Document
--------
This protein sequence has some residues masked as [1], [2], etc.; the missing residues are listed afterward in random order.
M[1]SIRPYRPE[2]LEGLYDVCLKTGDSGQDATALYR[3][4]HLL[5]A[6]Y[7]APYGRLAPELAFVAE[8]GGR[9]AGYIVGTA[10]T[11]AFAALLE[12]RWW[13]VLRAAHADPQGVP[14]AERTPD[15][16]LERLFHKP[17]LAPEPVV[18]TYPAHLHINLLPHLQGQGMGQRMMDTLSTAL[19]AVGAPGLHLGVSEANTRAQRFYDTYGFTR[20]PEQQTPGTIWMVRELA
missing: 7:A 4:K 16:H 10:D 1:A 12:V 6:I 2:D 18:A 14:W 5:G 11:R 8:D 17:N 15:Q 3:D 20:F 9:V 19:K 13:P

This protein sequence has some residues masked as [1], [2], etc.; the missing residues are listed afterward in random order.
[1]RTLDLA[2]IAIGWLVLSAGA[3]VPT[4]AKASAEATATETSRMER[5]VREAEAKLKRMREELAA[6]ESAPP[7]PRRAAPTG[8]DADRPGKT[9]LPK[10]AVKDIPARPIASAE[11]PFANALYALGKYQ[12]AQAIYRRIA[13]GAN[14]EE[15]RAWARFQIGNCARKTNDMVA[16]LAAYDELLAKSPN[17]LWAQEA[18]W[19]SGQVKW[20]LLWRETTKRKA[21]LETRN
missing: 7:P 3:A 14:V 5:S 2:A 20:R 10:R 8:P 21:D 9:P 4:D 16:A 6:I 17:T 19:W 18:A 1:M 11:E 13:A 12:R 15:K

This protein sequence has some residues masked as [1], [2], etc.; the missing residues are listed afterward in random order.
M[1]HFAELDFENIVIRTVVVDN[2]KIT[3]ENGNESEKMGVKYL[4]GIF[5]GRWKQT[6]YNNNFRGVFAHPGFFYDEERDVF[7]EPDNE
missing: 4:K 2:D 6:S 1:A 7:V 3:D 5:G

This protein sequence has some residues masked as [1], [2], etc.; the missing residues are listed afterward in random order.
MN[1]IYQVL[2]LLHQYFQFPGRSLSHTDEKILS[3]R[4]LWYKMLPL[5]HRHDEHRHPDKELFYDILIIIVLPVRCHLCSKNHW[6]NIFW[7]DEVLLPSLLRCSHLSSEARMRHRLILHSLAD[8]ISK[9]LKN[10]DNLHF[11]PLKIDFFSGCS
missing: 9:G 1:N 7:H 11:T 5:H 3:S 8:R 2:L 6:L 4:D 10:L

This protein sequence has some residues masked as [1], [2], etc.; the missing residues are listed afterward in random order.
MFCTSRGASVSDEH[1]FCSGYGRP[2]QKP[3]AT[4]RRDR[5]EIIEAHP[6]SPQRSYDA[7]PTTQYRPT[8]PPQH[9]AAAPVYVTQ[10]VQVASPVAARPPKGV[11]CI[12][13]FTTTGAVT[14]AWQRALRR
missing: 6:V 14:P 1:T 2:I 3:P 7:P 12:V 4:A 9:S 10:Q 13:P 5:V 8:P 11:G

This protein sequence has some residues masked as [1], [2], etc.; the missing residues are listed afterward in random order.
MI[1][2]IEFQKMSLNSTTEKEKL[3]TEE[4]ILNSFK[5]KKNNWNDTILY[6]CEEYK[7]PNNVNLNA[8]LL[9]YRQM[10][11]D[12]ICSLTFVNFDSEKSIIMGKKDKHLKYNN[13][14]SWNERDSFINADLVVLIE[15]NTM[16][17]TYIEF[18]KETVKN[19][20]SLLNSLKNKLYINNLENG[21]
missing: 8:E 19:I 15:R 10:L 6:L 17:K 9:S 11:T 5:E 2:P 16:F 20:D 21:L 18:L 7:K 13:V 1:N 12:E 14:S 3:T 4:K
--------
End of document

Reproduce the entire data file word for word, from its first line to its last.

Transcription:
This protein sequence has some residues masked as [1], [2], etc.; the missing residues are listed afterward in random order.
M[1]SIRPYRPE[2]LEGLYDVCLKTGDSGQDATALYR[3][4]HLL[5]A[6]Y[7]APYGRLAPELAFVAE[8]GGR[9]AGYIVGTA[10]T[11]AFAALLE[12]RWW[13]VLRAAHADPQGVP[14]AERTPD[15][16]LERLFHKP[17]LAPEPVV[18]TYPAHLHINLLPHLQGQGMGQRMMDTLSTAL[19]AVGAPGLHLGVSEANTRAQRFYDTYGFTR[20]PEQQTPGTIWMVRELA
missing: 7:A 4:K 16:H 10:D 1:A 12:V 6:I 2:D 18:A 14:W 5:G 11:R 8:D 17:N 15:Q 3:D 20:F 9:V 19:K 13:P

This protein sequence has some residues masked as [1], [2], etc.; the missing residues are listed afterward in random order.
[1]RTLDLA[2]IAIGWLVLSAGA[3]VPT[4]AKASAEATATETSRMER[5]VREAEAKLKRMREELAA[6]ESAPP[7]PRRAAPTG[8]DADRPGKT[9]LPK[10]AVKDIPARPIASAE[11]PFANALYALGKYQ[12]AQAIYRRIA[13]GAN[14]EE[15]RAWARFQIGNCARKTNDMVA[16]LAAYDELLAKSPN[17]LWAQEA[18]W[19]SGQVKW[20]LLWRETTKRKA[21]LETRN
missing: 7:P 3:A 14:V 5:S 2:A 20:R 10:R 8:P 21:D 9:P 4:D 16:A 6:I 17:T 19:W 18:A 1:M 11:E 13:A 12:R 15:K

This protein sequence has some residues masked as [1], [2], etc.; the missing residues are listed afterward in random order.
M[1]HFAELDFENIVIRTVVVDN[2]KIT[3]ENGNESEKMGVKYL[4]GIF[5]GRWKQT[6]YNNNFRGVFAHPGFFYDEERDVF[7]EPDNE
missing: 4:K 2:D 6:S 1:A 7:V 3:D 5:G

This protein sequence has some residues masked as [1], [2], etc.; the missing residues are listed afterward in random order.
MN[1]IYQVL[2]LLHQYFQFPGRSLSHTDEKILS[3]R[4]LWYKMLPL[5]HRHDEHRHPDKELFYDILIIIVLPVRCHLCSKNHW[6]NIFW[7]DEVLLPSLLRCSHLSSEARMRHRLILHSLAD[8]ISK[9]LKN[10]DNLHF[11]PLKIDFFSGCS
missing: 9:G 1:N 7:H 11:T 5:H 3:S 8:R 2:L 6:L 4:D 10:L

This protein sequence has some residues masked as [1], [2], etc.; the missing residues are listed afterward in random order.
MFCTSRGASVSDEH[1]FCSGYGRP[2]QKP[3]AT[4]RRDR[5]EIIEAHP[6]SPQRSYDA[7]PTTQYRPT[8]PPQH[9]AAAPVYVTQ[10]VQVASPVAARPPKGV[11]CI[12][13]FTTTGAVT[14]AWQRALRR
missing: 6:V 14:P 1:T 2:I 3:P 7:P 12:V 4:A 9:S 10:Q 13:P 5:V 8:P 11:G

This protein sequence has some residues masked as [1], [2], etc.; the missing residues are listed afterward in random order.
MI[1][2]IEFQKMSLNSTTEKEKL[3]TEE[4]ILNSFK[5]KKNNWNDTILY[6]CEEYK[7]PNNVNLNA[8]LL[9]YRQM[10][11]D[12]ICSLTFVNFDSEKSIIMGKKDKHLKYNN[13][14]SWNERDSFINADLVVLIE[15]NTM[16][17]TYIEF[18]KETVKN[19][20]SLLNSLKNKLYINNLENG[21]
missing: 8:E 19:I 15:R 10:L 6:L 17:K 9:S 11:T 5:E 2:P 16:F 20:D 21:L 18:L 7:K 13:V 1:N 12:E 14:S 3:T 4:K